I tried to make it a butt connection but used an approximate one inch wide strip that I plug welded
    then finished with a but weld, again using sell tappers to hold the strap up. I saw that technique on
    a YouTube video of a 15 year old girl working on an old VW bug and then later saw a really good
    fabricator using the same technique on an old Ford Pickup Door.

    Good luck, I am retired and wanted one last project to keep my mind active and out of my wife's hair
    IMG_1217.jpg
    Last edited by 1953champcoupe; 11-14-2017 at 11:27 AM.

  3. #3
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    IMG_1182.jpg
    Here is a picture of the passenger side and will show a little better how there were
    some flange welds and some but welds. I used a Harbor Freight flange/punch tool
    to make the myriad of holes to plug weld, you can do the same thing with a drill
    but it takes longer. I have sand blasted much of the body just to find good clean
    metal to weld too (and you find holes too), I think I've sandblasted three different
    times and will have at least one more trip outside to blast areas just so paint
    will stick better. You won't see my work on TV, my welds are less than perfect,
    I am on a Welding forum also, they poke fun at welds and make a person think
    that if they use a grinder they are not much of a welder. I am a grinder

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    There is an archive for both Tech and General on the site you mentioned,
    http://www.studebaker-info.org/

    I suspect there may be answers to all of both your questions and mine, I wish
    I knew if there was a search function for both of those archives.

    I think Bob has forgotten more than I will ever know

  5. #5
    President Member 5brown1's Avatar
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    Thanks for the information Marv. I am hoping my project won't be as extensive as yours. I am particularly interested in how that A pillar is supported. I think mine is in much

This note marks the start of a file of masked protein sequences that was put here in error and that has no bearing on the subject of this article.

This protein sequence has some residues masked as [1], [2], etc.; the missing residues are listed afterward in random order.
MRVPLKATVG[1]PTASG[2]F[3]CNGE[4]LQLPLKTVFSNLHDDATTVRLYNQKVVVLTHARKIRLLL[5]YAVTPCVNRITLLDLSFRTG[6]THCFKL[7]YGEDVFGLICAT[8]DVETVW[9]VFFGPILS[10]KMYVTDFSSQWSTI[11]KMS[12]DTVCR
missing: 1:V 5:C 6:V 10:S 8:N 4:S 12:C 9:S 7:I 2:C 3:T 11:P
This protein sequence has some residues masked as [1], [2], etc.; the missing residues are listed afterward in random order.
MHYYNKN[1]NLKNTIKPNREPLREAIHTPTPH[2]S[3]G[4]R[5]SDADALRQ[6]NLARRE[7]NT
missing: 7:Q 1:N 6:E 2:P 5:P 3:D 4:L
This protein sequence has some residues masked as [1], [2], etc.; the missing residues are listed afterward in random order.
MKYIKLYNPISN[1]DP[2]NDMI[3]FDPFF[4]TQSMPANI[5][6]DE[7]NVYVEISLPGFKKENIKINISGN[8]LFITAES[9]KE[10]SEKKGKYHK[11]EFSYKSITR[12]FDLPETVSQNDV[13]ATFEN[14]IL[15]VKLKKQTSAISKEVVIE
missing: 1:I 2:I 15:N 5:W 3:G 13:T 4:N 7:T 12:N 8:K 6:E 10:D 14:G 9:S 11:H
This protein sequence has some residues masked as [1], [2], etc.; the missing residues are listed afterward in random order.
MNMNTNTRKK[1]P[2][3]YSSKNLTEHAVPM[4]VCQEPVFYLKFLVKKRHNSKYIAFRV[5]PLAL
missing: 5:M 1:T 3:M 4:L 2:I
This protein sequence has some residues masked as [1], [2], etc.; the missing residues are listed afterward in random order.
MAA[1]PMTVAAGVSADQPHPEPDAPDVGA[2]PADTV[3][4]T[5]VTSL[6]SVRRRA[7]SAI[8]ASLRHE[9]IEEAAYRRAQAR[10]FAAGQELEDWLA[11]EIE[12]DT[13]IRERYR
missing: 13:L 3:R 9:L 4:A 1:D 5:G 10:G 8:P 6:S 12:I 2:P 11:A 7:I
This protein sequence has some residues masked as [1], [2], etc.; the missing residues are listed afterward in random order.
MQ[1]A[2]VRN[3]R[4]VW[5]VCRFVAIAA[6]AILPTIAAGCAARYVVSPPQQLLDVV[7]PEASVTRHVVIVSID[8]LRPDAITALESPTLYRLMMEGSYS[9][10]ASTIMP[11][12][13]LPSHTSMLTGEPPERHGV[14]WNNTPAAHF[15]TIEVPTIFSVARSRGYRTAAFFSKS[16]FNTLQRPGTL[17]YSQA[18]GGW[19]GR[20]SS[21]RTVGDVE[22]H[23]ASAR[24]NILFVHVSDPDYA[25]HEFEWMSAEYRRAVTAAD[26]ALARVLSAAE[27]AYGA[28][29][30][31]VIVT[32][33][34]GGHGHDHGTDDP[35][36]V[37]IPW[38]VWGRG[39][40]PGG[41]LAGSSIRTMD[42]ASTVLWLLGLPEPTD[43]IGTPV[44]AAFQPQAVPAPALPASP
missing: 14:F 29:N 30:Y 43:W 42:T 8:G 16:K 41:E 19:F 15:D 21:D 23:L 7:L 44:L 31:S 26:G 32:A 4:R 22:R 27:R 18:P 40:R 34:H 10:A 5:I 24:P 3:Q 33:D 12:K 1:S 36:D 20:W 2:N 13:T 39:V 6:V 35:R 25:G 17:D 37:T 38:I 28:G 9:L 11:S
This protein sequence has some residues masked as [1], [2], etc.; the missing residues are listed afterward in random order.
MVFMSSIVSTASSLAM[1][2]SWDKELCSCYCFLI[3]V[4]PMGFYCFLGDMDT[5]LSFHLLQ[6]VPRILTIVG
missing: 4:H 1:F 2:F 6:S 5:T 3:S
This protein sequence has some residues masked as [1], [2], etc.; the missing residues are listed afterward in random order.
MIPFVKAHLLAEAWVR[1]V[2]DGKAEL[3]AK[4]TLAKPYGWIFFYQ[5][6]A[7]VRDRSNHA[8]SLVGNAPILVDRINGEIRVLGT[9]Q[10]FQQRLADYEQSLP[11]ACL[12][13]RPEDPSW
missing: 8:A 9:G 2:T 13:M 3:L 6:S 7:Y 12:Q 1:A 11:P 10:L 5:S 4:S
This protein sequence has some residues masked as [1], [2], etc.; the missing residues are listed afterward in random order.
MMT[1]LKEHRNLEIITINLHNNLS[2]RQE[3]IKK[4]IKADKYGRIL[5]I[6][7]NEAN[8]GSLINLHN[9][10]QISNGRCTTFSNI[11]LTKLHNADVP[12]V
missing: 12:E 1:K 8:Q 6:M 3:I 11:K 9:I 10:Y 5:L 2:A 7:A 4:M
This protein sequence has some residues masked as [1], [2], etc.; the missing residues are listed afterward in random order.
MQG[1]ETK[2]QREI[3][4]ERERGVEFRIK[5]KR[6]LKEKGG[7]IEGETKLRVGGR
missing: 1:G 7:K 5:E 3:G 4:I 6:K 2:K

better condition than yours is but am unsure how the support piece attaches to it. Do you have any pictures of that.
    Thanks again.

  6. #6
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    You will have to trim part of the pillar away on the inside so the repair piece will fit into the pillar. The repair
    piece is welded to the A Pillar body mount, you can just see it in the lower part of the picture.
    IMG_1132.jpg


    I will assume you are going to have to replace part of the floor in the area of the pillar. I drilled out the spot
    welds that affixed the floor (or what was left of it) and then you insert the repair piece using the lower
    hinge bolt to properly locate the repair piece. The picture below illustrates how much I had to cut out (passenger
    side) to slide the repair piece in, note that you will have to carve a hole in the forward side for the lower fender
    bolt. There is an excellent chance that the hinge bolt won't come loose I used heat, Freezall (sp?) but the best
    tool I had to use was a homemade tool that used an air chisel to vibrate the screw (using part of a hand impact
    screwdriver). I hope my pictures and verbiage adequately describe what it took for me to fix the pillar.
    IMG_1218.jpg
    Last edited by 1953champcoupe; 11-15-2017 at 12:09 PM. Reason: mssing pictures

  7. #7
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    Such a fine line between having a lumpy weld and blowing holes in the (thinned) sheet metal. If they look too lumpy you set it to the next highest level and the next thing you know you are blowing holes everywhere. It seems hard to win. Yes, I too have used a grinder (significantly) to take that embarrassed look off my face. Anyway, they only need be strong (not pretty) as they will be under carpet or undercoat. But, yes, I concur with you and appreciate your honest. At least from my perspective it all looks good enough to me.
    '64 Lark Type, powered by '85 Corvette L-69 (carburetor), 700R4, - CASO to the Max.